Participatory Spirituality for the 21st Century
Mind [for Mead] is not a substance located in some transcendent realm, nor is it merely a series of events that takes place within the human physiological structure.
The essence of Mead's so-called “social behaviorism” is his view that mind is an emergent out of the interaction of organic individuals in a social matrix.
Mead agrees with the behaviorists that we can explain mind behaviorally if we deny its existence as a substantial entity and view it instead as a natural function of human organisms. But it is neither possible nor desirable to deny the existence of mind altogether.
It is, moreover, this reflexivity of the self that distinguishes human from animal consciousness (Mind, Self and Society, fn., 137). Mead points out two uses of the term “consciousness”: (1) “consciousness” may denote “a certain feeling consciousness” which is the outcome of an organism’s sensitivity to its environment (in this sense, animals, in so far as they act with reference to events in their environments, are conscious); and (2) “consciousness” may refer to a form of awareness “which always has, implicitly at least, the reference to an ‘I’ in it” (that is, the term “consciousness” may mean self- consciousness) (Mind, Self and Society 165). It is the second use of the term “consciousness” that is appropriate to the discussion of human consciousness.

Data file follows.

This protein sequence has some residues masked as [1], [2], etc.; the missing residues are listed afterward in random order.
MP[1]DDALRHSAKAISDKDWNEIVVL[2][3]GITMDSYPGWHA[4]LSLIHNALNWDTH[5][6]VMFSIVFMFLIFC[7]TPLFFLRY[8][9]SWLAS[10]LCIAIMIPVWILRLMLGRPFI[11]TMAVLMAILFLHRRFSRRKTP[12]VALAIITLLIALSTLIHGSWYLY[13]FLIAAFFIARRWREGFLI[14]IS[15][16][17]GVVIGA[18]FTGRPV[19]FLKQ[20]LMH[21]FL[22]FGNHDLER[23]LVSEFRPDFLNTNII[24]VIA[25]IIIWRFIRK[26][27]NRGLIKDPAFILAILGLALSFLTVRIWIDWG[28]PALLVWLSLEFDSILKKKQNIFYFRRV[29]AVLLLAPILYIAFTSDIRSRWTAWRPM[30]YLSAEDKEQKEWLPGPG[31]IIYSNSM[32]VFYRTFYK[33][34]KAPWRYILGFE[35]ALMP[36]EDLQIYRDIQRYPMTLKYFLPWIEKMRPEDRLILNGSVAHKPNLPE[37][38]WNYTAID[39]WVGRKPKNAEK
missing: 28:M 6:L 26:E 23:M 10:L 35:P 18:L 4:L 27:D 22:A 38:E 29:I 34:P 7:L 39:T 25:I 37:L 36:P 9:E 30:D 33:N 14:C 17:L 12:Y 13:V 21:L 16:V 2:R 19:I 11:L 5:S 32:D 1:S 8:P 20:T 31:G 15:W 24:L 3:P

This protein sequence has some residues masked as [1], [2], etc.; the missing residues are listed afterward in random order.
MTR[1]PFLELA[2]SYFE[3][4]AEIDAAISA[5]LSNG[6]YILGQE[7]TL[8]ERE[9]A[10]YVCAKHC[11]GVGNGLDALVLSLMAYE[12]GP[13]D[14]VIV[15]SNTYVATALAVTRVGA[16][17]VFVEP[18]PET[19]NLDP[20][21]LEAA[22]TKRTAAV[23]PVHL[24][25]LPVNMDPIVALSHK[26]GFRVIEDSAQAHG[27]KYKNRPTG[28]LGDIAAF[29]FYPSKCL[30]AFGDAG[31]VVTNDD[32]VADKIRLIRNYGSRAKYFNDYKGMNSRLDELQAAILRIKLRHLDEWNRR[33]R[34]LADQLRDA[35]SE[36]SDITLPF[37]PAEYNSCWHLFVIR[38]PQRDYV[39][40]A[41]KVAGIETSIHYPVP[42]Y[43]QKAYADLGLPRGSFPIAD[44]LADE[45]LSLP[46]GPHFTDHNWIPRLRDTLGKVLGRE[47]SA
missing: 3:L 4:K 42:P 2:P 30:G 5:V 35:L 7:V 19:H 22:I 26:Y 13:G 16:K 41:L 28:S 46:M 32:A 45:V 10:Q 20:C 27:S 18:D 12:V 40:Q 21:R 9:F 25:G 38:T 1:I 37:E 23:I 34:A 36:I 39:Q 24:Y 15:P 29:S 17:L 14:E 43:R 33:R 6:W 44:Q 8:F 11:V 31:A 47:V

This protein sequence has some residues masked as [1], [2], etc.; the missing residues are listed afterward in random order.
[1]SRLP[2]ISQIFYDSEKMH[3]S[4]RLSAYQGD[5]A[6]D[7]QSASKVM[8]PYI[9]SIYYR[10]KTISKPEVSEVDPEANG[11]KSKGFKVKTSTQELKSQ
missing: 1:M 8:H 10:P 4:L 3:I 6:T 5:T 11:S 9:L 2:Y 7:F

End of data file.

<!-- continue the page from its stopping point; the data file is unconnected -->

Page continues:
The question is clear: Do you choose empirical responsibility or a priori philosophical assumptions? Most of what you believe about philosophy and much of what you believe about life will depend on your answer.
Aside from a few conservatives in Chairs of Philosophy, the world now realizes that the Greek search for Pure Truth failed; and the subsequent history of philosophy seems like a long detective story – the gradual discovery, century after century, of the numerous “lies” (unconscious prejudices) that crept into the Pure Reasoning of those bold Hellenic pioneers.